Sonath Abdul Sattar recalls when the Indian Ocean tsunami hit the Maldives in 2004.
We did not know what a tsunami was; we thought it was a big wave. And we waited and watched – we saw the water receding outside so we could see the reefs. And then when it crashed, it was coming with the dead fish and everything. We were not aware at all.
It was a pivotal moment in Sonath’s life. In the aftermath, Sonath began volunteering for the country’s relief efforts. It began her career in disaster management, a path which eventually brought her to Japan to take part in the UNITAR Women’s Leadership in Tsunami-based Disaster Risk Reduction (DRR) Training Programme for World Tsunami Awareness Day.
Maldives: Facing the climate crisis today
The Maldives is the world’s lowest-lying small island developing state, with an average ground-level elevation only 1.5 metres above sea level. Climate change and rising sea levels are exposing the island nation to larger sea swells, strong winds, and heavy rainfall. Disaster preparedness is critical for the nation’s survival.
Sonath joined the UNITAR women’s leadership in DRR training in 2017 and is now incorporating what she learned to help her country better prepare for and manage disasters. Worldwide, disasters impact women first, with longer-lasting consequences. Leadership of women like Sonath helps ensure that women’s unique needs are taken into account, making disaster risk reduction more inclusive and effective.
Lessons from natural disasters in Japan
Before the 2004 Indian Ocean Tsunami, the people of Maldives did not have a native word for “disaster.” But since then, the country has been making strides in setting up its disaster risk management structure, passing its Disaster Management Act in 2006 and establishing the National Disaster Management Authority in 2018.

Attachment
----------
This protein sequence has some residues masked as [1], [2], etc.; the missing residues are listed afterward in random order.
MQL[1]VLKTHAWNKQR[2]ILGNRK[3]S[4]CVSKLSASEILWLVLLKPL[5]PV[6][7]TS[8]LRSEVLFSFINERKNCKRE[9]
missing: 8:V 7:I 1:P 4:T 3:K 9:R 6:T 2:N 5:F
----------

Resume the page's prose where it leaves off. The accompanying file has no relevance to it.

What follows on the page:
Sonath joined the UNITAR DRR programme in her fifth year with the Maldives Red Crescent. The UNITAR programme trains female professionals from small island developing states on leadership in the context of disaster risk reduction. Supported by the Government of Japan, the programme helps women leaders understand the gender-specific capacities and vulnerabilities in their communities and use those insights to prepare for and recover from disasters. Since 2016, the programme has trained nearly 200 women from the Pacific and Indian Ocean small island states.
During her training in Japan, Sonath was struck by how the country had embraced its disasters such as the 2011 Great East Japan Earthquake and Tsunami and was making use of the lessons it had learned.